Dwiintensitynorm on too many subjects (HCP)


#1

Hi all and happy holidays,

I am following the steps inside dwiintensitynorm script to normalize the HCP data (~860 subjects). The script is designed mostly for small groups and does not make use of a computing cluster, therefore I am trying to parallelize the work myself. Until now I have computed FA for all subjects, and created a cleanup script to remove the typical rim with high FA outside the brain. But I am stuck at population_template. I tried this script on a subset of 10 subjects and it took a 1-2 hours. I have also read on this list cases of 3-day computations for 40 subjects. This means the script will take “forever” on 860 subjects.

Can you give me some advise how to tackle this problem? I have thought various solutions:

  1. Find a way to parallelize the exact computations inside the population_template script in a cluster environment. But I am not sure what computations are being run exactly.
  2. Use the 5TT map and the respective FA map of each subject to select voxels with high FA within white matter. My guess is that this should give anyway a good estimation of the signal we are trying to find out with dwiintensitynorm.
  3. Use alternative methods for building the common template. ANTs has scripts for building population templates, although that may take a while, too. Another idea I had is to make an average FA map, register all subjects to that map using a quick linear or greedy algorithm, then repeat this procedure a couple of times to get a good map in 1-2 days.

If I had to choose, option 2 is the most straightforward, but I am not sure what are the implications of selecting slightly different voxels for each subject. The idea is to take the median value anyway…

Also, for an eventual fixel analyses the population template must come from FODs. In the documentation you advise to create it for a subsample of ~40 subjects. Does this advice still stand for our HCP dataset. Again, I wish these maps were already computed and made publicly available. It would be a great contribution to open source science.

Thank you for any help.
Dorian


#2

Forgot another idea I had:

  1. Use existing transformations in MNI space to bring FA maps in MNI. The downside here is that MNI registration was (probably) performed on T1. So the internal WM structures might not be perfectly matched.

#3

Happy Holidays to you too @DorianP,

Just quickly chipping in, so you’re not stuck on this: the template in that context doesn’t have to come from all subjects, but all subjects will have to eventually be registered to template space of course. In group studies, you realistically won’t need more than 40 subjects to build a very representative template. For example, a group study with 2 groups of 50 subjects (so 100 in total), should work just fine by picking a reasonably representative subset of 30 subjects from all 100 to build the template. Next, you would then register all 100 (even those 30 still!) individually to the template. The reason why those 30 should also still be registered to the template (even though you already have warps of them to the template space at the point the template was made), is that this registration may come with different regularisation options, different initialisation conditions, etc… All 100 subjects should be treated equally in this regard. It doesn’t matter that those 30 were used in the template creation though: there being 30 of them, no single one will leave a significant footprint on the template itself, it’s just an average smooth template at that stage.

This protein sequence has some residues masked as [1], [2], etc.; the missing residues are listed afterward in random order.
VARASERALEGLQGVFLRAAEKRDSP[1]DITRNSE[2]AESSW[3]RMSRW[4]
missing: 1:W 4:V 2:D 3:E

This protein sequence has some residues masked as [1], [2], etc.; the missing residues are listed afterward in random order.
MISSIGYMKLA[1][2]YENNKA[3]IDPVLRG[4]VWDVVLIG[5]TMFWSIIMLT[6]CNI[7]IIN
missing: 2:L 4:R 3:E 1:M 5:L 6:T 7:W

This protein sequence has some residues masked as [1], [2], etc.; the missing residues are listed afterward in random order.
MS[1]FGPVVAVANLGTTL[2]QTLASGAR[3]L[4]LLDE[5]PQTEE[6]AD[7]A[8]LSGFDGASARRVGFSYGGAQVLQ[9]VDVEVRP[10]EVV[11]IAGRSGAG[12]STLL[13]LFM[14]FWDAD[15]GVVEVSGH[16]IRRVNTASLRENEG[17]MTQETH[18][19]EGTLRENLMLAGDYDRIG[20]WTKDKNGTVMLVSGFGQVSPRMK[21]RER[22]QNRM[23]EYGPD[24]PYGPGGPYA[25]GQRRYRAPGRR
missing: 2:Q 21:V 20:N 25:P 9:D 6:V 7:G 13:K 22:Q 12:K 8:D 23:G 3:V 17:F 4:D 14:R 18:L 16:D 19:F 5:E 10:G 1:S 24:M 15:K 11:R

In the context of dwiintensitynorm, the same essentially holds: you can replace that template creation step by one with just a subset of all subjects (so 40 would be ok), followed by 860 individual registrations of each subject to the template. The latter one should then be trivial to parallelise (while the former one with 40 subjects should be doable in a realistic computation time)!

Cheers,
Thijs


#4

Great, thank you @Thijs .
I am thinking to use buildtemplateparallel.sh from ANTs to create the template quickly in a cluster environment. Would this be ok? Is there any special thing MRtrix does besides the iteration average -> register required to build a template?

Thank you.


#5

For non-FOD images, there’s not much difference in the overall idea and strategy, as far as I’m aware. Of course, the actual parameters and registration algorithms, spaces, scales and levels, etc… differ between both. Registration is quite a flexible thing (that’s not per se a positive thing :rolling_eyes:).

For your FOD template later on in a study, you should definitely go for the MRtrix population_template script (taking into account my above comments about numbers of subjects, in order to keep that processing time realistic and reasonable): the information the FODs (i.e. their SH coefficients) provide to the template building (and registration in general) process is of important value to align those FODs to the extent needed to match fixels more accurately.


#6

I’m also trying to run dwiintensitynorm on the HCP dataset. I’ve managed to create a population template (fa_template.mif and template_wm_mask.mif) using a subsample of 60 subjects but I’m not unsure how to now individually normalise each person’s DWI.mif image to the template.

I’m guessing that I’ll need to run each subject through the last lines of dwiintensitynorm:

mrtransform template_wm_mask.mif -interp nearest -warp_full warps/999999.mif wm_mask_warped/999999.mif -from 2 -template fa/FA_999999.mif

dwinormalise Original_DWI/999999_DWI.mif wm_mask_warped/999999.mif Normalised/999999_nDWI.mif

Only how do I create the files within the “warps” directory for each subject? Is it mrregister with some specific parameters?


#7

Hi Jessica,

Hidden at the bottom of the dwiintensitynorm step in the docs is a command to normalise any other subject using the exiting template and WM mask. From the docs:

Keeping the FA template image and white matter mask is also handy if additional subjects are added to the study at a later date. New subjects can be intensity normalised in a single step by piping the following commands together:

dwi2tensor <input_dwi> -mask <input_brain_mask> - | tensor2metric - -fa - | mrregister <fa_template> - -mask2 <input_brain_mask> -nl_scale 0.5,0.75,1.0 -nl_niter 5,5,15 -nl_warp - tmp.mif | mrtransform <input_template_wm_mask> -template <input_dwi> -warp - - | dwinormalise <input_dwi> - <output_normalised_dwi>; rm tmp.mif